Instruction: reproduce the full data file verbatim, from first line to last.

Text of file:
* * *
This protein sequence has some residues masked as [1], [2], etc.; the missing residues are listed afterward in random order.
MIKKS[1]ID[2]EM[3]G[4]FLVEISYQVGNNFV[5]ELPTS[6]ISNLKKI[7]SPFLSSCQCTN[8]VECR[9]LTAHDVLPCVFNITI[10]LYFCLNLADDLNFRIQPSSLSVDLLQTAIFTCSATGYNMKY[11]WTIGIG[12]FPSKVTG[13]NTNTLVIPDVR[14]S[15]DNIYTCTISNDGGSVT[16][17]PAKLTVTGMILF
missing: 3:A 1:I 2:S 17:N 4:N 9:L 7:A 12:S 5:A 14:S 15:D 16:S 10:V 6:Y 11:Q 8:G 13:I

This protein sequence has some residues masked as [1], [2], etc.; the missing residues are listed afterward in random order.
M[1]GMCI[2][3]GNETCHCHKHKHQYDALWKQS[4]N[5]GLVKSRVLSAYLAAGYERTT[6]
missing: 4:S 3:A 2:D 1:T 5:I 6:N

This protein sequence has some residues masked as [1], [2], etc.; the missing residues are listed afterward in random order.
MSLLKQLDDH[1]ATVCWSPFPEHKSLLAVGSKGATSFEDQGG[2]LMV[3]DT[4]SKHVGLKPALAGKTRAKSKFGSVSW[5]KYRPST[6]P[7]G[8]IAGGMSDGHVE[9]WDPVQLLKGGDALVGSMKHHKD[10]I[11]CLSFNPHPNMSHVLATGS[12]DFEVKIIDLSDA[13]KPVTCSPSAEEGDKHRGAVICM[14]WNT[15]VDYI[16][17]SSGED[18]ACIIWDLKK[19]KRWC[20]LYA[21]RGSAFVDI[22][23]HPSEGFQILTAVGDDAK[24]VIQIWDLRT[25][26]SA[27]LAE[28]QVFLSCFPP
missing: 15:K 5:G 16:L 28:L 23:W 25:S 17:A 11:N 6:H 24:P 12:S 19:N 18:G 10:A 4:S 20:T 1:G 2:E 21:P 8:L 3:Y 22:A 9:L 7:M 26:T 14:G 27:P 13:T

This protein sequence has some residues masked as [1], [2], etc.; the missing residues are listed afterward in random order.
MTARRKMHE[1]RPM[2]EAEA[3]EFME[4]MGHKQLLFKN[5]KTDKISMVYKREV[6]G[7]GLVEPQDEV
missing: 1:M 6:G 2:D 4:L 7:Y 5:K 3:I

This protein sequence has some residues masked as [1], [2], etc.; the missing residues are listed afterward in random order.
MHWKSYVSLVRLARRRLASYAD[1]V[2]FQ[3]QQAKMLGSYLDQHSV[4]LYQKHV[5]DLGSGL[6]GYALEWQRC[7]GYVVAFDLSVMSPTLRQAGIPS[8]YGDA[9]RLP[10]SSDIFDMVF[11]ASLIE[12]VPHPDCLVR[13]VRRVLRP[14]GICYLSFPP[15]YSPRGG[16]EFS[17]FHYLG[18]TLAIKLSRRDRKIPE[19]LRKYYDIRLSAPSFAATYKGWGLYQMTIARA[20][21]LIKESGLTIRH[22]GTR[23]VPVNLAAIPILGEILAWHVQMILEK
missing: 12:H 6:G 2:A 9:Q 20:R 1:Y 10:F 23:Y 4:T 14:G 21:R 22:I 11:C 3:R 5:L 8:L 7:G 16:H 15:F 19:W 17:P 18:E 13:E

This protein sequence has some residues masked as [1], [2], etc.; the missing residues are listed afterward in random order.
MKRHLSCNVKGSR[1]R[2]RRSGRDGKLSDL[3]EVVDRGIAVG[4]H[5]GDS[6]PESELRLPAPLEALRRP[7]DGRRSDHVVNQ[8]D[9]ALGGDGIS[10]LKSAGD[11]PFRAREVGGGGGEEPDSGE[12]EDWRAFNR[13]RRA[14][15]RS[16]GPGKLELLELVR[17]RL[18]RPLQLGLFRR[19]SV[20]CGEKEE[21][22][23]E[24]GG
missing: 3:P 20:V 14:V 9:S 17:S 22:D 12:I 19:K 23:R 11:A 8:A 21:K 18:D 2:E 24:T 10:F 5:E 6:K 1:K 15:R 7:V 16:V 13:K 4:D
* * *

This protein sequence has some residues masked as [1], [2], etc.; the missing residues are listed afterward in random order.
MIKKS[1]ID[2]EM[3]G[4]FLVEISYQVGNNFV[5]ELPTS[6]ISNLKKI[7]SPFLSSCQCTN[8]VECR[9]LTAHDVLPCVFNITI[10]LYFCLNLADDLNFRIQPSSLSVDLLQTAIFTCSATGYNMKY[11]WTIGIG[12]FPSKVTG[13]NTNTLVIPDVR[14]S[15]DNIYTCTISNDGGSVT[16][17]PAKLTVTGMILF
missing: 3:A 1:I 2:S 17:N 4:N 9:L 7:A 12:S 5:A 14:S 15:D 16:S 10:V 6:Y 11:Q 8:G 13:I

This protein sequence has some residues masked as [1], [2], etc.; the missing residues are listed afterward in random order.
M[1]GMCI[2][3]GNETCHCHKHKHQYDALWKQS[4]N[5]GLVKSRVLSAYLAAGYERTT[6]
missing: 4:S 3:A 2:D 1:T 5:I 6:N

This protein sequence has some residues masked as [1], [2], etc.; the missing residues are listed afterward in random order.
MSLLKQLDDH[1]ATVCWSPFPEHKSLLAVGSKGATSFEDQGG[2]LMV[3]DT[4]SKHVGLKPALAGKTRAKSKFGSVSW[5]KYRPST[6]P[7]G[8]IAGGMSDGHVE[9]WDPVQLLKGGDALVGSMKHHKD[10]I[11]CLSFNPHPNMSHVLATGS[12]DFEVKIIDLSDA[13]KPVTCSPSAEEGDKHRGAVICM[14]WNT[15]VDYI[16][17]SSGED[18]ACIIWDLKK[19]KRWC[20]LYA[21]RGSAFVDI[22][23]HPSEGFQILTAVGDDAK[24]VIQIWDLRT[25][26]SA[27]LAE[28]QVFLSCFPP
missing: 15:K 5:G 16:L 28:L 23:W 25:S 17:A 11:N 6:H 24:P 12:S 19:N 18:G 10:A 4:S 20:T 1:G 2:E 21:P 8:L 3:Y 22:A 9:L 7:M 26:T 14:G 27:P 13:T

This protein sequence has some residues masked as [1], [2], etc.; the missing residues are listed afterward in random order.
MTARRKMHE[1]RPM[2]EAEA[3]EFME[4]MGHKQLLFKN[5]KTDKISMVYKREV[6]G[7]GLVEPQDEV
missing: 1:M 6:G 2:D 4:L 7:Y 5:K 3:I

This protein sequence has some residues masked as [1], [2], etc.; the missing residues are listed afterward in random order.
MHWKSYVSLVRLARRRLASYAD[1]V[2]FQ[3]QQAKMLGSYLDQHSV[4]LYQKHV[5]DLGSGL[6]GYALEWQRC[7]GYVVAFDLSVMSPTLRQAGIPS[8]YGDA[9]RLP[10]SSDIFDMVF[11]ASLIE[12]VPHPDCLVR[13]VRRVLRP[14]GICYLSFPP[15]YSPRGG[16]EFS[17]FHYLG[18]TLAIKLSRRDRKIPE[19]LRKYYDIRLSAPSFAATYKGWGLYQMTIARA[20][21]LIKESGLTIRH[22]GTR[23]VPVNLAAIPILGEILAWHVQMILEK
missing: 12:H 6:G 2:A 9:Q 20:R 1:Y 10:F 23:Y 4:T 14:G 21:R 22:I 11:C 3:R 5:L 8:L 7:G 16:H 15:F 19:W 17:P 18:E 13:E

This protein sequence has some residues masked as [1], [2], etc.; the missing residues are listed afterward in random order.
MKRHLSCNVKGSR[1]R[2]RRSGRDGKLSDL[3]EVVDRGIAVG[4]H[5]GDS[6]PESELRLPAPLEALRRP[7]DGRRSDHVVNQ[8]D[9]ALGGDGIS[10]LKSAGD[11]PFRAREVGGGGGEEPDSGE[12]EDWRAFNR[13]RRA[14][15]RS[16]GPGKLELLELVR[17]RL[18]RPLQLGLFRR[19]SV[20]CGEKEE[21][22][23]E[24]GG
missing: 3:P 20:V 14:V 9:S 17:S 22:D 12:I 19:K 23:R 11:A 8:A 21:K 18:D 2:E 24:T 10:F 5:E 6:K 1:K 15:R 7:V 16:V 13:K 4:D